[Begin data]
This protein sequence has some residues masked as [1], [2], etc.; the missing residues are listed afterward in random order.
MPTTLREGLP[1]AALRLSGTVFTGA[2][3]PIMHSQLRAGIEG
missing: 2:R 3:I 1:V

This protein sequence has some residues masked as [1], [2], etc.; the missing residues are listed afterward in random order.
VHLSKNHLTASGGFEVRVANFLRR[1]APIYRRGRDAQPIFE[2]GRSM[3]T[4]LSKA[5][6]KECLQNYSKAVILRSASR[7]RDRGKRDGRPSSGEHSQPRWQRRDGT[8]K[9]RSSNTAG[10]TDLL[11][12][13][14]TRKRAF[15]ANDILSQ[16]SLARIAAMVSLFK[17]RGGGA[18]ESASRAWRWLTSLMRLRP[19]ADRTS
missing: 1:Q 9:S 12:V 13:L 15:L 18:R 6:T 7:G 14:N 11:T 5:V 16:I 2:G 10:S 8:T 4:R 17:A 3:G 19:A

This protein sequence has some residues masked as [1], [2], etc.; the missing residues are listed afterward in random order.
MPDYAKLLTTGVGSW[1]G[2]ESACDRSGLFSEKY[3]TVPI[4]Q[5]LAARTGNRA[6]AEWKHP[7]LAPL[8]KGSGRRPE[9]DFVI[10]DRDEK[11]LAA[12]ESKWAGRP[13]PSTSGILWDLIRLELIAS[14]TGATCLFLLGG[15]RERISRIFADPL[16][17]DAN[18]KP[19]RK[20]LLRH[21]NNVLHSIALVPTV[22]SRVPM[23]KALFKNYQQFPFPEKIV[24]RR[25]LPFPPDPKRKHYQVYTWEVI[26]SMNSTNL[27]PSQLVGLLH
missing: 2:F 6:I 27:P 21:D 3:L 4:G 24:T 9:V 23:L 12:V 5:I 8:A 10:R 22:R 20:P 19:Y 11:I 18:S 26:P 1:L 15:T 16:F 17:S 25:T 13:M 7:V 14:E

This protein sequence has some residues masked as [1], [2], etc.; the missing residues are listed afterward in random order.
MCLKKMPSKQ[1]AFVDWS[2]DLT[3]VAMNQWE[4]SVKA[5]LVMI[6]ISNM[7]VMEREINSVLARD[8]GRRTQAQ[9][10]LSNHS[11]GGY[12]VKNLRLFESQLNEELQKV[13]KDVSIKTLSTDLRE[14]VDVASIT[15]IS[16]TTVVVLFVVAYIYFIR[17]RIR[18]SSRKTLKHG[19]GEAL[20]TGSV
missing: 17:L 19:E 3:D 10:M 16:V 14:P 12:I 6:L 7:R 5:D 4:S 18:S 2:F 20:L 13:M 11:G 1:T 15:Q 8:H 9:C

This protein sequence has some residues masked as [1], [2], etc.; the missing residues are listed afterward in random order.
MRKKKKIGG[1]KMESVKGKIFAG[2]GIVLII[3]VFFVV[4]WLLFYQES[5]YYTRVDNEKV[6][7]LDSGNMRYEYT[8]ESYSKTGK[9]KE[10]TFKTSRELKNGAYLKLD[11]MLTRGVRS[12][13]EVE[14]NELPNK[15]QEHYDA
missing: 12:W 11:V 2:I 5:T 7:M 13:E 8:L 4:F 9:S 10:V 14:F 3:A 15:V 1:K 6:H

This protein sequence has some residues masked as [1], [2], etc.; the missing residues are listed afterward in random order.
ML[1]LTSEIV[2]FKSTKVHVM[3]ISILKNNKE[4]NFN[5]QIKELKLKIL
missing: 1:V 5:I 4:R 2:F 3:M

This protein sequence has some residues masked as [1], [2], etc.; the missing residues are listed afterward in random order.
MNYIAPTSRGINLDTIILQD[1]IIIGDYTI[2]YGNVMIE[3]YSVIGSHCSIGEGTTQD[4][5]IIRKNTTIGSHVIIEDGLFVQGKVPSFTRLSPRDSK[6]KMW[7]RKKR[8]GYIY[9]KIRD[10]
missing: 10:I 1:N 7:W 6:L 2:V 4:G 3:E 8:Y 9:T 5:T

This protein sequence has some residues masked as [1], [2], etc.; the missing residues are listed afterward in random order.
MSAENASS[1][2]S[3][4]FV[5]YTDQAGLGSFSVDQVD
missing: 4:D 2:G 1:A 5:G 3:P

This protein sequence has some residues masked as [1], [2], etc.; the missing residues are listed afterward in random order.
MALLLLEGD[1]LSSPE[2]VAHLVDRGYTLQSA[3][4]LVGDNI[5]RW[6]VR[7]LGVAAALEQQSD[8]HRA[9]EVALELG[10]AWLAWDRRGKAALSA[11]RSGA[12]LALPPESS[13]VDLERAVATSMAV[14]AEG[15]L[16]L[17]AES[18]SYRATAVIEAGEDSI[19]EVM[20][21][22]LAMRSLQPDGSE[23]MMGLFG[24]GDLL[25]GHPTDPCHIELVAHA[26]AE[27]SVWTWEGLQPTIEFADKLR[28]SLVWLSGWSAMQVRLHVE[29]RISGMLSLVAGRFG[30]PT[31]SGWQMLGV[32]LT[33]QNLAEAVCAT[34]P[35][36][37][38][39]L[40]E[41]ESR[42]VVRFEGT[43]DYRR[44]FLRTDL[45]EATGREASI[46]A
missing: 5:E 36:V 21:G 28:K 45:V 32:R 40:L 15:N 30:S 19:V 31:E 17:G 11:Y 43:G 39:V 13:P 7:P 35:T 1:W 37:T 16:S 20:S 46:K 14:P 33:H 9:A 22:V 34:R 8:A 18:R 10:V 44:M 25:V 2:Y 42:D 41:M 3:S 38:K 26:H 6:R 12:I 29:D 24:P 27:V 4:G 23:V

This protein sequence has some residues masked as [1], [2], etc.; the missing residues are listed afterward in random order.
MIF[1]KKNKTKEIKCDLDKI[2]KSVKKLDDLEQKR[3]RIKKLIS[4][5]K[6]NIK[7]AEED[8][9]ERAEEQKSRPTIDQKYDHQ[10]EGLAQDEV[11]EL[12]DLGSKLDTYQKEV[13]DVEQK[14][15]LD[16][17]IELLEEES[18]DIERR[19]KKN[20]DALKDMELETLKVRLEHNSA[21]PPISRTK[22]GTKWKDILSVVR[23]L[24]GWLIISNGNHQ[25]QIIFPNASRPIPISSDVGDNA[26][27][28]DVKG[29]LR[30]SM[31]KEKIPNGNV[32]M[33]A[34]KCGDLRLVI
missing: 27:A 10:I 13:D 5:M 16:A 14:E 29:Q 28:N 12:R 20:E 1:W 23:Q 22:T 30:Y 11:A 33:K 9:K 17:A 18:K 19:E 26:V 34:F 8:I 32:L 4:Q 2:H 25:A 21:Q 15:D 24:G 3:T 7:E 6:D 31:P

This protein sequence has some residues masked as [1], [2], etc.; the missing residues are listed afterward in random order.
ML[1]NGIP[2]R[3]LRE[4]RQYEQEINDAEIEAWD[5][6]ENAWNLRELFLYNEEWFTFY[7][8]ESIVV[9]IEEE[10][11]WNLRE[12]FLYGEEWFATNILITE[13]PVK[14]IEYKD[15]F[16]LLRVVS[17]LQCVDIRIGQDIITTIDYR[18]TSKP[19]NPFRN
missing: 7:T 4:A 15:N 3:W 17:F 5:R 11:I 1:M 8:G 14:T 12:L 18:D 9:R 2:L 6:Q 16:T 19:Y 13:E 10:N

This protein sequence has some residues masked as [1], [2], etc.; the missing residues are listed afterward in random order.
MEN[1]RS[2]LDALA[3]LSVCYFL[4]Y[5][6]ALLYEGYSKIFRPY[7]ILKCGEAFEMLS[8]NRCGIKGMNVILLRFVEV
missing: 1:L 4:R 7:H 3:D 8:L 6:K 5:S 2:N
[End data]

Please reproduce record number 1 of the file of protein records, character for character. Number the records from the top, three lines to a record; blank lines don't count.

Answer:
This protein sequence has some residues masked as [1], [2], etc.; the missing residues are listed afterward in random order.
MPTTLREGLP[1]AALRLSGTVFTGA[2][3]PIMHSQLRAGIEG
missing: 2:R 3:I 1:V